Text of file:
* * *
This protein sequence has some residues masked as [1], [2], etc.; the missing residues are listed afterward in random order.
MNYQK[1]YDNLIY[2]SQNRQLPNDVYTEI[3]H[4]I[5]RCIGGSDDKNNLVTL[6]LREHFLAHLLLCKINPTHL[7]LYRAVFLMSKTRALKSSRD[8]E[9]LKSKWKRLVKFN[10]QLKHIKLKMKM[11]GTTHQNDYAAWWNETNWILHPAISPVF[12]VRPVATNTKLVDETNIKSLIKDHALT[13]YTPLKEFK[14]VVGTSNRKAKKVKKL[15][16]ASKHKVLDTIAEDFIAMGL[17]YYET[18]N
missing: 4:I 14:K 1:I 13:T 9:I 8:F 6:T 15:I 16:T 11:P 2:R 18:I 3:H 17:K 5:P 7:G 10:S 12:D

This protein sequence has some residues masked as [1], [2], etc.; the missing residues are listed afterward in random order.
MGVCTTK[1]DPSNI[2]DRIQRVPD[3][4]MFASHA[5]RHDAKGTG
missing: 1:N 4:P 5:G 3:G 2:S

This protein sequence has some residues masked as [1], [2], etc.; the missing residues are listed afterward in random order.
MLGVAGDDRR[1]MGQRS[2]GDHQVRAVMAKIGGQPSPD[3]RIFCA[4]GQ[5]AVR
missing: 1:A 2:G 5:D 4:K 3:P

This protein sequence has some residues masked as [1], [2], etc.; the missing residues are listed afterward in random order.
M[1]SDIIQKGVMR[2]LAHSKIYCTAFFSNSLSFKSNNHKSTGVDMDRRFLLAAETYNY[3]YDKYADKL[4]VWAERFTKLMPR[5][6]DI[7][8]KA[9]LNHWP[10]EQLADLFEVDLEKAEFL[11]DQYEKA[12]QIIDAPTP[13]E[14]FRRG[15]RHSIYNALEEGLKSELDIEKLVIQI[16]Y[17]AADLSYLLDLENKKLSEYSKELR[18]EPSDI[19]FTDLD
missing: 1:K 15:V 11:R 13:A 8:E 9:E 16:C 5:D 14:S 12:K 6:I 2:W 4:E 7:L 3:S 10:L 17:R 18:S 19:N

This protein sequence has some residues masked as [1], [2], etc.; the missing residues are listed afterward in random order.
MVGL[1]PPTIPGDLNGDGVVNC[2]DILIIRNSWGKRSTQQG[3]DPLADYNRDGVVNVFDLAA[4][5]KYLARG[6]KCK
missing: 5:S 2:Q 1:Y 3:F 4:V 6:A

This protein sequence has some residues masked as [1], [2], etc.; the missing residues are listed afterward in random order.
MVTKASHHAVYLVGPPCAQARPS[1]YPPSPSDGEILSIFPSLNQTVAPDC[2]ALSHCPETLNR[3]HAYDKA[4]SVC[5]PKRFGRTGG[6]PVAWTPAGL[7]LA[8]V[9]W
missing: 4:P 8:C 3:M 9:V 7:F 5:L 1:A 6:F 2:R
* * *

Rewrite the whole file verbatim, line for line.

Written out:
This protein sequence has some residues masked as [1], [2], etc.; the missing residues are listed afterward in random order.
MNYQK[1]YDNLIY[2]SQNRQLPNDVYTEI[3]H[4]I[5]RCIGGSDDKNNLVTL[6]LREHFLAHLLLCKINPTHL[7]LYRAVFLMSKTRALKSSRD[8]E[9]LKSKWKRLVKFN[10]QLKHIKLKMKM[11]GTTHQNDYAAWWNETNWILHPAISPVF[12]VRPVATNTKLVDETNIKSLIKDHALT[13]YTPLKEFK[14]VVGTSNRKAKKVKKL[15][16]ASKHKVLDTIAEDFIAMGL[17]YYET[18]N
missing: 4:I 14:K 1:I 13:T 9:I 8:F 6:T 15:I 16:T 11:P 2:R 18:I 3:H 17:K 5:P 7:G 10:S 12:D

This protein sequence has some residues masked as [1], [2], etc.; the missing residues are listed afterward in random order.
MGVCTTK[1]DPSNI[2]DRIQRVPD[3][4]MFASHA[5]RHDAKGTG
missing: 1:N 4:P 5:G 3:G 2:S

This protein sequence has some residues masked as [1], [2], etc.; the missing residues are listed afterward in random order.
MLGVAGDDRR[1]MGQRS[2]GDHQVRAVMAKIGGQPSPD[3]RIFCA[4]GQ[5]AVR
missing: 1:A 2:G 5:D 4:K 3:P

This protein sequence has some residues masked as [1], [2], etc.; the missing residues are listed afterward in random order.
M[1]SDIIQKGVMR[2]LAHSKIYCTAFFSNSLSFKSNNHKSTGVDMDRRFLLAAETYNY[3]YDKYADKL[4]VWAERFTKLMPR[5][6]DI[7][8]KA[9]LNHWP[10]EQLADLFEVDLEKAEFL[11]DQYEKA[12]QIIDAPTP[13]E[14]FRRG[15]RHSIYNALEEGLKSELDIEKLVIQI[16]Y[17]AADLSYLLDLENKKLSEYSKELR[18]EPSDI[19]FTDLD
missing: 1:K 15:V 11:R 13:A 8:E 9:E 16:C 5:D 14:S 12:K 6:I 2:W 4:E 7:L 3:S 10:L 17:R 18:S 19:N

This protein sequence has some residues masked as [1], [2], etc.; the missing residues are listed afterward in random order.
MVGL[1]PPTIPGDLNGDGVVNC[2]DILIIRNSWGKRSTQQG[3]DPLADYNRDGVVNVFDLAA[4][5]KYLARG[6]KCK
missing: 5:S 2:Q 1:Y 3:F 4:V 6:A

This protein sequence has some residues masked as [1], [2], etc.; the missing residues are listed afterward in random order.
MVTKASHHAVYLVGPPCAQARPS[1]YPPSPSDGEILSIFPSLNQTVAPDC[2]ALSHCPETLNR[3]HAYDKA[4]SVC[5]PKRFGRTGG[6]PVAWTPAGL[7]LA[8]V[9]W
missing: 4:P 8:C 3:M 9:V 7:F 5:L 1:A 6:F 2:R